The payment of rent directly from WINZ or the follow up agency to landlords can also lead to a wider approach of this being used for ALL benefit recipients in future. That way the responsible agency may try and influence where people live. It will not be far away that they will tell people on welfare, that they will no longer have a free choice about what is acceptable, appropriate or suitable accommodation. The intention will be to save on accommodation supplements.

    I wonder how landlords will like to deal with this. I suppose many will not mind getting payments directly from WINZ, but then this creates extra problems for the beneficiary and landlord when tenancy agreements are started and terminated. There will then be 3 parties involved to arrange it all, which adds bureaucracy and opens up a pandora’s box for additional complications.

    Some beneficiaries may be able to get accommodation by not revealing that they live off a benefit. That will in future no longer be possible, because the landlord will need to deal with WINZ to arrange the direct payments. At least a tenant will have to ask the landlord to sign forms to hand in to WINZ. Some landlords will not bother, because they may not like making agreements with beneficiaries, even though such discrimination is not allowed. They would be able to get away with it though by using other excuses.

    The system will be an administrative nightmare, and the case manager already overworked with dealing with extra reviews for unemployed, handling more medical certificates for sickness-beneficiaries, plus performing numerous other tasks now necessary as a consequency of the intro duction of Future Focus policies, will be even more stress. As we know WINZ does not get extra staff, as all departments have to operate within strict budgets.

    This new regime has more or less already been drawn up, and we are being drip fed.

    One day the unemployed, sick and disabled “job seekers” will all be work-tested, eventually housed in cheap, boarding house style accommodation (modern “poor houses”), forced to take up any “suitable” training, work or study. Any non complience will lead to benefit cuts and cancellations. Those that think this is harmless, do not understand the approach being used. It is the beginning of something bigger coming up.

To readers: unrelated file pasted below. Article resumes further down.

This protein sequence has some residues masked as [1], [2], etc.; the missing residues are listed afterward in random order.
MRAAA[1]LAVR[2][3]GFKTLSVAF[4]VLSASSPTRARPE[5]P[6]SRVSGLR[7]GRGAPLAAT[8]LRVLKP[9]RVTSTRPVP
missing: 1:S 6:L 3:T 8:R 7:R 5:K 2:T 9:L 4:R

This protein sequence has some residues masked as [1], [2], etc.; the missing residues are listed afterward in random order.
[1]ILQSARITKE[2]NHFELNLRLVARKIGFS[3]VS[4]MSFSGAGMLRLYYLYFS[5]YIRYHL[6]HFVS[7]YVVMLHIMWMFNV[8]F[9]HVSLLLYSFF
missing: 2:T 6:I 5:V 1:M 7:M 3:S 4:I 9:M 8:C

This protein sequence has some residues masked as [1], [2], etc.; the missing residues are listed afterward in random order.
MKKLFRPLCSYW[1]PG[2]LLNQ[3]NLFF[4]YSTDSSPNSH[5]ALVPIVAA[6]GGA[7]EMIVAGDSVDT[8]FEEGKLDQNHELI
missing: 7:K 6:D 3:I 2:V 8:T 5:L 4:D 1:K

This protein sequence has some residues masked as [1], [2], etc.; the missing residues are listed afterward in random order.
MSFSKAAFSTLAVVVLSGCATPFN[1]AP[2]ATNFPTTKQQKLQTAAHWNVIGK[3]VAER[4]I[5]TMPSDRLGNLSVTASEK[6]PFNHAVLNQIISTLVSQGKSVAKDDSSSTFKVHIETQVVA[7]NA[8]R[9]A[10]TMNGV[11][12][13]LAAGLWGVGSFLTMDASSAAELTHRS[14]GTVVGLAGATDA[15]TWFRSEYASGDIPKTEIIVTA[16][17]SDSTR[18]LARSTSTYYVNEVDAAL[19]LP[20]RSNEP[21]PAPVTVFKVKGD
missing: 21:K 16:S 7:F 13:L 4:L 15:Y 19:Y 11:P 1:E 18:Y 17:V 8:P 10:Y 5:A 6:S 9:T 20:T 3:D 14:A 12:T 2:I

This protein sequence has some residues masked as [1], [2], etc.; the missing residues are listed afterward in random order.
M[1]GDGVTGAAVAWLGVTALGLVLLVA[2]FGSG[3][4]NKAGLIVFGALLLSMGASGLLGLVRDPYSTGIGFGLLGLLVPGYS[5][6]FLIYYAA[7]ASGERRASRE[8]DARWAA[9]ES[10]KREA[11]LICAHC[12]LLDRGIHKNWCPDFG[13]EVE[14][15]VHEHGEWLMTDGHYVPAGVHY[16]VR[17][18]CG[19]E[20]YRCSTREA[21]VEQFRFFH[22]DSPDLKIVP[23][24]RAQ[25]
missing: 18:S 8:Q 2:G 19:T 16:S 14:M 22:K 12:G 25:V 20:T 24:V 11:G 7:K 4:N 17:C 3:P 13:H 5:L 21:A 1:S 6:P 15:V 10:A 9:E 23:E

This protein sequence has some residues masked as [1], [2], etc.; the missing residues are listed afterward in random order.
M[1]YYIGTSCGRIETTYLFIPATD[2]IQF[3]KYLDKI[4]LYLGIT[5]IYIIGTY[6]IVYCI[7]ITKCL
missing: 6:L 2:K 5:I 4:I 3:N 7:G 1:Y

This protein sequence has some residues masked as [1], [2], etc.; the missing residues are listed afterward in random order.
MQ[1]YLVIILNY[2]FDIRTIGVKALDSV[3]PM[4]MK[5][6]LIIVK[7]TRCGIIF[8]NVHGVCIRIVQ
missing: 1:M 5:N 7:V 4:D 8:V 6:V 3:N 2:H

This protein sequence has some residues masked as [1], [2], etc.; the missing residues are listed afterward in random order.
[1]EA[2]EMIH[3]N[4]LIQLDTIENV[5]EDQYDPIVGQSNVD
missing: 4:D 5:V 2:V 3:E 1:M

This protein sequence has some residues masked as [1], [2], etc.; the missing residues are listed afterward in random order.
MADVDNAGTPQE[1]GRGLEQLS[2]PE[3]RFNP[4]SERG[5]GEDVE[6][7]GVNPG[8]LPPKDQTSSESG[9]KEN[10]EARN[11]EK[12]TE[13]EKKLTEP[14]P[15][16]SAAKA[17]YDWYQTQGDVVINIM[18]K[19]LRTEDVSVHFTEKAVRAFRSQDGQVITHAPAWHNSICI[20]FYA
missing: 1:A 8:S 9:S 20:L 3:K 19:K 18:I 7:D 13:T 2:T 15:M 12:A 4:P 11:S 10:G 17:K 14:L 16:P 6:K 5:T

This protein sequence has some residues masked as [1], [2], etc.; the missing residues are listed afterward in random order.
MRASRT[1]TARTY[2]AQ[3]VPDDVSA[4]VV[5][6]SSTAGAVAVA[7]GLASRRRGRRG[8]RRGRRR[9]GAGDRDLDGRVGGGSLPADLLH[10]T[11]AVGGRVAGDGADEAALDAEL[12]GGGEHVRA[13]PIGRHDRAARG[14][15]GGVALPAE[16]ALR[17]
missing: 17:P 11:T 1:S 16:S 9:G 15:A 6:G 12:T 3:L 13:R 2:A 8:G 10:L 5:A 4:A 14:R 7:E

So if National will get voted back in again, this is what will be in store for all that will face losing their jobs for longer periods, that will be sick, disabled, a sole parent and depend on the state for support. We are possibly returning to the times of “poor houses”, “work houses” or “work shops” for the poor and incapacitated. Do not forget, Housing NZ will also throw thousands off waiting lists soon, who are deemed as not being in urgent need for such assistance!

    There is one hope though. The introduction of the payment cards may be illegal, because treating certain groups of people (based on age, illness or disability, or some other criteria written in law) in a discriminating way raises serious questions of law.

    Hence legal experts may soon raise this and deliver critical views re the plans by Key and consorts. The whole plan may be against the Human Rights Act and the NZ Bill of Rights Act anyway. This should be researched further, and opinions should hopefully flow in.

    • Colonial Viper 9.1

      Labour should lambast the NAT plan and present workable, fairer, dignified alternatives.

      • just saying 9.1.1

        Never going to happen. This hate campaign has been unchallenged for three long years now. Labour doesn’t care about beneficiaries. You know that CV.

        • HC 9.1.1.1

          A fair few of these “ideas” that National presents are not at all new, they had already been discussed amongst experts in the top echelons of MSD under the previous government, and some of course were suggested to MSD by experts from outside, who may have been commissioned to work on various projects.